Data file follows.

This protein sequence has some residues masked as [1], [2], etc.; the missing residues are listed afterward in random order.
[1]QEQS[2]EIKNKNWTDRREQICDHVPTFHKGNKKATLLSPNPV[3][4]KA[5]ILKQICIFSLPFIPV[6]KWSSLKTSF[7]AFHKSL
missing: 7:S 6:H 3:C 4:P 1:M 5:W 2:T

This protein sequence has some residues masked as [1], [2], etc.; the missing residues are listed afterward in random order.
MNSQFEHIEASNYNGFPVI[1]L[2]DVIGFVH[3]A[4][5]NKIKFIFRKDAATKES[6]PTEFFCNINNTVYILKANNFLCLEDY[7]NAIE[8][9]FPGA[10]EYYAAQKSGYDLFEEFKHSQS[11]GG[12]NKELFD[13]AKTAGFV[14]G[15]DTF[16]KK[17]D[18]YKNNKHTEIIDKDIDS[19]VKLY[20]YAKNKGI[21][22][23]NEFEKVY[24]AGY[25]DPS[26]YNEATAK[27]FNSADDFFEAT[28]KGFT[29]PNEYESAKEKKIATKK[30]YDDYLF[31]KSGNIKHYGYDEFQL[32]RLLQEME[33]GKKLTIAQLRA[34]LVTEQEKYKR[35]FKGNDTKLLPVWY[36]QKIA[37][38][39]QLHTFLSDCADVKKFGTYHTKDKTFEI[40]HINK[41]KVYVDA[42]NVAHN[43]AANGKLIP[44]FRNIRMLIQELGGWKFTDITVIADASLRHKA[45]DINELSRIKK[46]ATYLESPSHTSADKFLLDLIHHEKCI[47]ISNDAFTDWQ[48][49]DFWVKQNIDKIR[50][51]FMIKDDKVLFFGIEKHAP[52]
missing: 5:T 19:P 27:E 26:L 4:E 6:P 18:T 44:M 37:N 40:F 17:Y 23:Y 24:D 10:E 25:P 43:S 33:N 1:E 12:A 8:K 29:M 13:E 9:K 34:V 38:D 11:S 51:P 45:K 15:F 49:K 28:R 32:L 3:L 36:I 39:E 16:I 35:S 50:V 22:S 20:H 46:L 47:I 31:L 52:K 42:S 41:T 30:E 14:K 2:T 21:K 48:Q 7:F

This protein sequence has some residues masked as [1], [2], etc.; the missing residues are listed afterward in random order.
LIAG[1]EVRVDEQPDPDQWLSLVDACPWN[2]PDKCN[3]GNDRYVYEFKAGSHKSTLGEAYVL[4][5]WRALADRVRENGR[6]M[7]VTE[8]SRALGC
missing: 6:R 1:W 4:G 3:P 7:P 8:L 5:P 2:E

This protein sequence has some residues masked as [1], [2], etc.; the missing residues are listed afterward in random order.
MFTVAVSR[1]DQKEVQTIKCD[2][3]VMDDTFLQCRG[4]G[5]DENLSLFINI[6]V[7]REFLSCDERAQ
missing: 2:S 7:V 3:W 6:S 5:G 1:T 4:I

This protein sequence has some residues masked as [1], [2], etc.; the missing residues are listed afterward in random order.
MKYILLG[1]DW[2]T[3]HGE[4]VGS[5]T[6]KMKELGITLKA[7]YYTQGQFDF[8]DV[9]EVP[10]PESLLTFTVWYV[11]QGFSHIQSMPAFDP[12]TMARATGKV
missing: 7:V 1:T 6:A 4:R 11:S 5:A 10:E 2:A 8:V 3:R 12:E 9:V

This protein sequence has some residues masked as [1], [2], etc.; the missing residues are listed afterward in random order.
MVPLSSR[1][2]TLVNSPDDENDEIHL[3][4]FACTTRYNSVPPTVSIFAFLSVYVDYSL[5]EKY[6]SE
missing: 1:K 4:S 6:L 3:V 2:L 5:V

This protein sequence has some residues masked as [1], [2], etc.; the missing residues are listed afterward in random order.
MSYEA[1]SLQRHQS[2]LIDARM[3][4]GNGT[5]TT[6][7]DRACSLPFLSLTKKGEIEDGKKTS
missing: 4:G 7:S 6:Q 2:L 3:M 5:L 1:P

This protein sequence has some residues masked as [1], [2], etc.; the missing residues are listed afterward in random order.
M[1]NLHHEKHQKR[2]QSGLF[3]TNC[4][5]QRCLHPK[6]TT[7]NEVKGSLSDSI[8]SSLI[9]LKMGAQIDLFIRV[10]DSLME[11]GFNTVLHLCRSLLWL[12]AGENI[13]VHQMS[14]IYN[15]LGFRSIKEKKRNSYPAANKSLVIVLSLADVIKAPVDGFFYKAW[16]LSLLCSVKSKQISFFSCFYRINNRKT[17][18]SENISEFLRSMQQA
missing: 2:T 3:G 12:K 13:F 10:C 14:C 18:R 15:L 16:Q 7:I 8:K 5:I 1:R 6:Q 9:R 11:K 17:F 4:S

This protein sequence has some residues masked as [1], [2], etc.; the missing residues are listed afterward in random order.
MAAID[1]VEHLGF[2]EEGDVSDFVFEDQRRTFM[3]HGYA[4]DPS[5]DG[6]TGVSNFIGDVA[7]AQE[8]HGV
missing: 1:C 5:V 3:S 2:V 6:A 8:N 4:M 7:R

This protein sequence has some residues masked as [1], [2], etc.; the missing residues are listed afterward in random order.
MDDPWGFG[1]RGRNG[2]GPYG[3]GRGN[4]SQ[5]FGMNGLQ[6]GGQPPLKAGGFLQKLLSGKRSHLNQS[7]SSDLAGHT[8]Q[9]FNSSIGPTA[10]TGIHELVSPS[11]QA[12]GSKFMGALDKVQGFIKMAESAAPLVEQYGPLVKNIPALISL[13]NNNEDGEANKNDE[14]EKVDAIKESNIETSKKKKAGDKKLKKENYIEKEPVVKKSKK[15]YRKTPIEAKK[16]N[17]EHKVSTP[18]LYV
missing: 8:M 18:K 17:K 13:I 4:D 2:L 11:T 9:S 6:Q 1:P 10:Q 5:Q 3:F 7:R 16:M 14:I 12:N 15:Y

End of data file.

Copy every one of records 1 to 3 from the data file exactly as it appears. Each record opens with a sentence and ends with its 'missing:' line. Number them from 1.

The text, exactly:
This protein sequence has some residues masked as [1], [2], etc.; the missing residues are listed afterward in random order.
[1]QEQS[2]EIKNKNWTDRREQICDHVPTFHKGNKKATLLSPNPV[3][4]KA[5]ILKQICIFSLPFIPV[6]KWSSLKTSF[7]AFHKSL
missing: 7:S 6:H 3:C 4:P 1:M 5:W 2:T

This protein sequence has some residues masked as [1], [2], etc.; the missing residues are listed afterward in random order.
MNSQFEHIEASNYNGFPVI[1]L[2]DVIGFVH[3]A[4][5]NKIKFIFRKDAATKES[6]PTEFFCNINNTVYILKANNFLCLEDY[7]NAIE[8][9]FPGA[10]EYYAAQKSGYDLFEEFKHSQS[11]GG[12]NKELFD[13]AKTAGFV[14]G[15]DTF[16]KK[17]D[18]YKNNKHTEIIDKDIDS[19]VKLY[20]YAKNKGI[21][22][23]NEFEKVY[24]AGY[25]DPS[26]YNEATAK[27]FNSADDFFEAT[28]KGFT[29]PNEYESAKEKKIATKK[30]YDDYLF[31]KSGNIKHYGYDEFQL[32]RLLQEME[33]GKKLTIAQLRA[34]LVTEQEKYKR[35]FKGNDTKLLPVWY[36]QKIA[37][38][39]QLHTFLSDCADVKKFGTYHTKDKTFEI[40]HINK[41]KVYVDA[42]NVAHN[43]AANGKLIP[44]FRNIRMLIQELGGWKFTDITVIADASLRHKA[45]DINELSRIKK[46]ATYLESPSHTSADKFLLDLIHHEKCI[47]ISNDAFTDWQ[48][49]DFWVKQNIDKIR[50][51]FMIKDDKVLFFGIEKHAP[52]
missing: 5:T 19:P 27:E 26:L 4:E 6:P 18:T 44:M 37:N 40:F 17:Y 23:Y 24:D 10:E 25:P 43:S 33:N 1:E 12:A 8:K 29:M 13:E 9:K 34:V 38:D 11:S 51:P 45:K 15:F 49:K 28:R 32:L 3:L 36:I 39:E 16:I 35:S 50:V 22:S 20:H 46:L 47:I 31:L 52:K 42:S 41:T 30:E 14:K 2:T 21:K 48:Q 7:F

This protein sequence has some residues masked as [1], [2], etc.; the missing residues are listed afterward in random order.
LIAG[1]EVRVDEQPDPDQWLSLVDACPWN[2]PDKCN[3]GNDRYVYEFKAGSHKSTLGEAYVL[4][5]WRALADRVRENGR[6]M[7]VTE[8]SRALGC
missing: 6:R 1:W 4:G 3:P 7:P 8:L 5:P 2:E